GRANTEE_NAME   => 'ROLE_DW',
    CONSUMER_GROUP => 'ADHOC_QUERY',
    GRANT_OPTION   =>  FALSE);
  dbms_resource_manager_privs.grant_switch_consumer_group(
    GRANTEE_NAME   => 'ROLE_DW',
    CONSUMER_GROUP => 'REPORTING',
    GRANT_OPTION   =>  FALSE);

END;

The mapping defined is the following:

– Users that connect to service S_DAILY_LOAD, S_ADHOC or S_REPORTING will be switched to the corresponding consumer group. Please note that all users that connect to application have the role ROLE_DW, avoiding specifing each individual database username.

– The last PL/SQL block will grant user that their session is able to switch to consumer group. This is mandatory for DBRM to be able to automatically switch your session. Even if you have a mapping that is based on service_name, module_name, client_os_user etc, your grant to switch need to be at username level. I’ve had a little discussion on this topic with Martin Bach during OUGN14 and so far is the only way to do it.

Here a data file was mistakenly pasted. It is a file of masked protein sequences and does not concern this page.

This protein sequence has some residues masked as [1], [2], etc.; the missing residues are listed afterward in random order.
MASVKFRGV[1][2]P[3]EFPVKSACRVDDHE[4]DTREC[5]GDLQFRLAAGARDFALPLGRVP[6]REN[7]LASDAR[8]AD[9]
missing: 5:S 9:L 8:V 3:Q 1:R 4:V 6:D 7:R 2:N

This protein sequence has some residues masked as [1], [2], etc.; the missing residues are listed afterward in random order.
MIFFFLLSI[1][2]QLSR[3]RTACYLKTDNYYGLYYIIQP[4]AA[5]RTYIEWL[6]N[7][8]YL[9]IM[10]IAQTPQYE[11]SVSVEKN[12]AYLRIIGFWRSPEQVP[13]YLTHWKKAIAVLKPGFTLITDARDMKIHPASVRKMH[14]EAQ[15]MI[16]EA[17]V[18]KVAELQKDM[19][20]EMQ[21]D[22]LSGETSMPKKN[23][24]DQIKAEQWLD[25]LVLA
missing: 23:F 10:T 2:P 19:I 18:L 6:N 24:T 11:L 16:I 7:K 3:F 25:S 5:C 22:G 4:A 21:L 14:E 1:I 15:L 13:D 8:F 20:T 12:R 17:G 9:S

The next step is to create the plan and the plan directive. As it is a simple example, it is basically one plan and some directives for each consumer group.

BEGIN
 dbms_resource_manager.clear_pending_area();
 dbms_resource_manager.create_pending_area();
 dbms_resource_manager.create_plan(
   plan    => 'DW_PLAN',
   comment => 'Resource plan for normal business hours');

 dbms_resource_manager.create_plan_directive(
   plan             => 'DW_PLAN',
   group_or_subplan => 'DAILY_LOAD',
   comment          => 'DW Daily load from OLTP',
   mgmt_p1          => 65);
 dbms_resource_manager.create_plan_directive(
   plan             => 'DW_PLAN',
   group_or_subplan => 'REPORTING',
   comment          => 'Reporting services and tasks - Lower priority',
   mgmt_p2          => 50);
 dbms_resource_manager.create_plan_directive(
   plan             => 'DW_PLAN',